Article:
Message: Item "/sitecore/client/Business Component Library/version 2/Layouts/Renderings/Common/ActionControl/Action/__Standard Values" is not a template section. (method: Sitecore.Data.Items.TemplateFieldItem.op_Implicit(Item item)).
Source: Sitecore.Data.Items.TemplateFieldItem.op_Implicit(Item item)
   at Sitecore.Diagnostics.Error.Raise(String error, String method)
   at Sitecore.Data.Items.TemplateSectionItem.op_Implicit(Item item)
   at Sitecore.Data.Items.TemplateFieldItem.op_Implicit(Item item)
   at Sitecore.ContentSearch.SolrProvider.FieldNames.TypeResolving.Index.ComputedFields.TemplateFieldComputedIndexField.ComputeFieldValue(IIndexable indexable)
   at Sitecore.ContentSearch.AbstractDocumentBuilder`1.<>c__DisplayClass57_0.<AddComputedIndexFieldsInParallel>b__0(IComputedIndexField computedIndexField, ParallelLoopState parallelLoopState)

And in the main site logs I’ve also seen errors that appear to be “Sitecore could not see the Solr server” for some reason:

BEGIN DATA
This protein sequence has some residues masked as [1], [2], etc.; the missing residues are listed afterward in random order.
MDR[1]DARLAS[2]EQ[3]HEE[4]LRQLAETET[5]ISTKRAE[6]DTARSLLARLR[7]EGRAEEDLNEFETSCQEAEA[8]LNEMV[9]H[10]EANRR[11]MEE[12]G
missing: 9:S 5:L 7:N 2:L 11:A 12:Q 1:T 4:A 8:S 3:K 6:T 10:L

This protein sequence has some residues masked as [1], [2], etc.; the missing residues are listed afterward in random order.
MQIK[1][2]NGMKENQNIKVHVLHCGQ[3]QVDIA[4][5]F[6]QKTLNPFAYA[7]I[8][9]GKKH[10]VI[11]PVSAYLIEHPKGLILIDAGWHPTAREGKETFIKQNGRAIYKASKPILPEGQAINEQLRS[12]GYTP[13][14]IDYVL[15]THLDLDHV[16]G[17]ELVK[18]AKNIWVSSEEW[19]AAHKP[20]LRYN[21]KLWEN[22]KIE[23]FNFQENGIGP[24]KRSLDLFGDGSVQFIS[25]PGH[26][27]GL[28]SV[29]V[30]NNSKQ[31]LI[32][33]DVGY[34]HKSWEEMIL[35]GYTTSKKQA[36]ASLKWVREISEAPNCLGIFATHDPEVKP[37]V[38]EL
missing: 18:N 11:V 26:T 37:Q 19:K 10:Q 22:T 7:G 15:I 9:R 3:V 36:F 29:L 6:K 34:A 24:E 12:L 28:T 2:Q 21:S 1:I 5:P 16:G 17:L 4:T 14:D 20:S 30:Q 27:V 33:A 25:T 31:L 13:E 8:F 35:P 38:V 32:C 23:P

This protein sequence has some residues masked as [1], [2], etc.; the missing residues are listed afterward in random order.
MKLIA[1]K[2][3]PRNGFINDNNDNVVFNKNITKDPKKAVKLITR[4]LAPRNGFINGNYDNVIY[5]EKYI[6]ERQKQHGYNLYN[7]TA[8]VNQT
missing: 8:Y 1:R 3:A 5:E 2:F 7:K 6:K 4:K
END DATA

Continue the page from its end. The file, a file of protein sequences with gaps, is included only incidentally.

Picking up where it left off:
3472 19:04:02 ERROR Unable to connect to the remote server
Exception: SolrNet.Exceptions.SolrConnectionException
Message: Unable to connect to the remote server
Source: SolrNet
   at SolrNet.Impl.SolrConnection.Get(String relativeUrl, IEnumerable`1 parameters)
   at SolrNet.Impl.SolrCoreAdmin.Status(String coreName)
   at Sitecore.ContentSearch.SolrProvider.SolrCloudIndexSummary.GetReplicaIndex(Replica replica)
   at System.Linq.Enumerable.<>c__DisplayClass7_0`3.<CombineSelectors>b__0(TSource x)
   at System.Linq.Enumerable.WhereSelectEnumerableIterator`2.MoveNext()
   at System.Linq.Enumerable.Sum(IEnumerable`1 source)
   at Sitecore.ContentSearch.SolrProvider.SolrCloudIndexSummary.get_NumberOfDocuments()
   at Sitecore.ContentSearch.Client.Forms.IndexingManagerWizard.BuildIndexCheckbox(String name, String header, ListString selected, ListString indexMap)

Nested Exception

Exception: System.Net.WebException
Message: Unable to connect to the remote server
Source: System
   at System.Net.HttpWebRequest.GetResponse()